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Re: Which Mahasi centre should I go to in Myanmar?

Postby Bhikkhu Pesala » Wed Aug 14, 2013 5:27 pm

richard_rca wrote:If one were to summarize in only a few sentences the main differences between Mahasi Sayadaw's and Sayadaw Pandita's approach and method, what would they be? SP was a student of MS right?

The Venerable Mahāsi Sayādaw died 31 years ago today on August 14th 1982

Any teachers who are teaching that method are all his disciples, including the Sayādaw U Paṇḍita. They should all be teaching the authentic method.

Each meditation teacher will have his/her own style, but the Mahāsi method is well documented in the books on my web site. Read a few to prepare yourself for your trip, and read "In This Very Life" too if you have the time and stamina. I recommend it as the best book available on the Mahāsi method.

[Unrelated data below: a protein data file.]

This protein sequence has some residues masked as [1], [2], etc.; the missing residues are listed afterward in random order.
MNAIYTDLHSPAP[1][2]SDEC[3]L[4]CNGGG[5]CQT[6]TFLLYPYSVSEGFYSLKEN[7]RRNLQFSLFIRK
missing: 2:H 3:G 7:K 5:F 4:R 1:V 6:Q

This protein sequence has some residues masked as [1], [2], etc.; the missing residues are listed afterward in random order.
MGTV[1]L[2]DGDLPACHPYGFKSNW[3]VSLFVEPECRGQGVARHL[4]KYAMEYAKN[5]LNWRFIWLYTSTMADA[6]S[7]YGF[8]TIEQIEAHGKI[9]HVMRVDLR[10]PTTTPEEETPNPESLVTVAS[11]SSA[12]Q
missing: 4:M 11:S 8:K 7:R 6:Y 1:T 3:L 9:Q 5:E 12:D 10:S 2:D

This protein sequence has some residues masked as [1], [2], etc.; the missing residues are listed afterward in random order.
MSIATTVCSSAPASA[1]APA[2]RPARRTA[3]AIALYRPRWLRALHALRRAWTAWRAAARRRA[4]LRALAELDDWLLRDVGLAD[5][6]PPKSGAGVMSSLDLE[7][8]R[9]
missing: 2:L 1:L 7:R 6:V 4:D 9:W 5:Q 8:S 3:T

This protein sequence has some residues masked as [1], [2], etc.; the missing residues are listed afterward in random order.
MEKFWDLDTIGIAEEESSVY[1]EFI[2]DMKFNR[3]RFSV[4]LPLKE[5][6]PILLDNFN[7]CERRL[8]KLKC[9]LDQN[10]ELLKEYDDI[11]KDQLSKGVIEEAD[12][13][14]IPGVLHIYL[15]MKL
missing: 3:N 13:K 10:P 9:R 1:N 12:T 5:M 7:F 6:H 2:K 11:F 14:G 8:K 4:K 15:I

Which style of teaching suits you best depends on your temperament. I was happy at Chanmyay Yeikthā (Happy Monastery!) more than at the main Mahāsi centre in recent visits, but it's still a good place to practice. Teaching is via interpreters. Chanmyay Sayādaw speaks good English. I haven't ever practised at Paṇḍitārāma, but Sayādaw U Paṇḍita was one of my meditation teachers back in 1979, when he was still at the Mahāsi Yeikthā. His discourses were a delight.
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Re: Which Mahasi centre should I go to in Myanmar?

Postby fijiNut » Mon Aug 19, 2013 11:26 am

pho wrote:I am from Sydney, Australia. I am thinking of going to do some intensive Mahasi practice in Myanmar but not sure which centre should i go to as there are many such centres available.
I will go in March 2014.I did contact Sydney Panditarama in Smithfield but the Burmese on the phone did not speak English well ? Another Mahasi centre in Sydney is the Insight Meditation Blue Moutains but i havenot contacted it yet.